Hough brings vision and explosive spontaneity to captivating Miami recital
Pianist Stephen Hough’s recital, presented by the Friends of Chamber Music of Miami Sunday evening, was that rare event when a true artist shares something deeper than a performance – a personal vision of what the music conveys – and the audience leaves with a new appreciation of the repertoire.
UM’s Gusman Concert Hall was only half full (one audience member called it “a sin”), but the crowd of amateurs and professional pianists alike were enthralled by Hough’s technical virtuosity and keen musicality. Trim, handsome and lanky, Hough captivated from the moment he began playing, with an immediacy that never let up.
Beethoven’s Piano Sonata in C sharp minor, Op. 27, no. 2, better known as the Moonlight sonata, is too often a dull retread in the hands of lesser musicians. Hough’s performance was thoroughly engrossing. His Adagio sostenuto was surprisingly uneven at first, too fast, then too rubato, until the middle when he settled into a grand melodic arc that ultimately unified the movement. With only the slightest pause, he launched into a spritely Allegretto, with clear dynamic contrasts and exquisite voicing that brought out the larger structure of the work. Again with hardly a breath, he plunged into the Presto Agitato with ferocity, capturing its drive and anxiety while revealing the Presto’s cyclic relationship to the Adagio. His utter control of the instrument’s colors and deep understanding of the work provided a fresh, fascinating rendition.
Afterward, he explained his unusual approach to the opening of the Beethoven by asserting that composer/performers of Beethoven’s era began their concerts by improvising, and the famous Adagio sostenuto is essentially just that. Hough brought a similar improvisatory feel to the beginning of each work, casting them anew, and then broadening them to reveal deeper, circular structures.
Hough’s own Piano Sonata, broken branches, is cast in sixteen brief meditations, each with a unique character but infused overall with a sense of melancholy. Opening with a Prelude built on a mildly dissonant scale, the best of these had a fresh approach to harmony and economic use of materials. Notable were the inquieto section, with arpeggiated bursts of color settling into trills, immenso with a majestic imitative melody, a moto perpetuo malinconico, and the virtuosically diminishing chords of morendo. Much of the material is recast in the later movements, with the Postlude ending the work with a tonal version of the opening Prelude.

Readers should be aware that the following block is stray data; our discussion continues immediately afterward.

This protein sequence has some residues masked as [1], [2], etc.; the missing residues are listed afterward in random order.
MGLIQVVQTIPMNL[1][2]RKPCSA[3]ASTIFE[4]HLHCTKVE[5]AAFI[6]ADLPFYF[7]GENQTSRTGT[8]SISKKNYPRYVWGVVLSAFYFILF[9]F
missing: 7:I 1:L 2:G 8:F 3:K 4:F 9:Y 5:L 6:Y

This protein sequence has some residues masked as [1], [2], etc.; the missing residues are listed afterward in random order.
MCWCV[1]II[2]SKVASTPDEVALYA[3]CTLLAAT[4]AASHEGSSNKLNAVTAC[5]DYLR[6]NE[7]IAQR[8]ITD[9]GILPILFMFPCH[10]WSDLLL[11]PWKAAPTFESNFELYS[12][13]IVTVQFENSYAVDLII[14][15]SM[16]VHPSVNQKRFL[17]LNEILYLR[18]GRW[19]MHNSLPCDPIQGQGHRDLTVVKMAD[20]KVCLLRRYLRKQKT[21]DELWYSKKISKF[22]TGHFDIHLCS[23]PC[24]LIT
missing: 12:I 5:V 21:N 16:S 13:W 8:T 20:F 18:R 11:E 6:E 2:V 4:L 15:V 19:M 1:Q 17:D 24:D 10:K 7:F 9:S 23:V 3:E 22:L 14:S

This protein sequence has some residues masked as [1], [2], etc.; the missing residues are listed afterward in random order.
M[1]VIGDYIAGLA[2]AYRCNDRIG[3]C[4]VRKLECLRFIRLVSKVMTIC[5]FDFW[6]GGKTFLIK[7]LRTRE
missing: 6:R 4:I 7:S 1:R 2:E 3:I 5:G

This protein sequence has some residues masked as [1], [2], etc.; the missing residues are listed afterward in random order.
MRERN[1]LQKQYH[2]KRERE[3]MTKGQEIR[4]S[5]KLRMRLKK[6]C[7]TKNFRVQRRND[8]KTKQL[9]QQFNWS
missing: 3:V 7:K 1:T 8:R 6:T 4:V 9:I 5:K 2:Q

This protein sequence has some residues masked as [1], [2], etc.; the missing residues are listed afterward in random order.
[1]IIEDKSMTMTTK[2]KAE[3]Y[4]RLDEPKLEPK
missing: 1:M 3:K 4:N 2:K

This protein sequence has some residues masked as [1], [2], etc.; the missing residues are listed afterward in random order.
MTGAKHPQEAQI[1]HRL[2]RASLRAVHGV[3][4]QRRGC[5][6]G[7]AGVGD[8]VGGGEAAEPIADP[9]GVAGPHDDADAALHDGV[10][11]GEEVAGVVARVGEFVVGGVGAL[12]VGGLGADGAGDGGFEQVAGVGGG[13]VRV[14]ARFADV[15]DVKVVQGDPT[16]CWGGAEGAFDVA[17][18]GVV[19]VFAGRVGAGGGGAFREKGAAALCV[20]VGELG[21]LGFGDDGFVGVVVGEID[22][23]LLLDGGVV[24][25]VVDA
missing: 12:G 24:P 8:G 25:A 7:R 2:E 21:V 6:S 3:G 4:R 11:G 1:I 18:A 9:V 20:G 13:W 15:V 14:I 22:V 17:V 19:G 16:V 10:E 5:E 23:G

Hough followed by attacking the ferocious opening gesture of Scriabin’s Sonata No. 5, and immediately contrasting it a sublimely delicate touch on the gently rocking chords which follow. With effortless, seemingly unlimited technical facility, Hough romped through the most diabolical passages, clearly enjoying himself while profoundly uncovering the underlying relationships in the work.
Hough brought all of this and more to an epic performance of Liszt’s Sonata in B minor, calling it a “symphony for the piano.” From the mysterious pianissimo opening, Hough spun rapid arpeggios into a frenzied, ever increasing spiral of tension. His sense of the long line was clearly evident, yet combined with his improvisatory, searching quality and technical brilliance he conveyed an impression that the music was created in that moment. Liszt’s interconnected themes emerged and receded like recurrent thoughts, and time and again Hough built to blindingly fast peaks, yet naturally brought the music back to a new starting point. Hough’s power comes from energy and the clarity of his musical vision rather than from muscle.
At the end of the concert, where most pianists would be completely spent, he treated the audience to three separate encores: Debussy’s The Girl with the Flaxen Hair, Chopin’s Nocturne Op. 9, no. 2, and an original composition with a Latin flair entitled On Falla. If only all pianists had so much fun in performance, and with so much to say.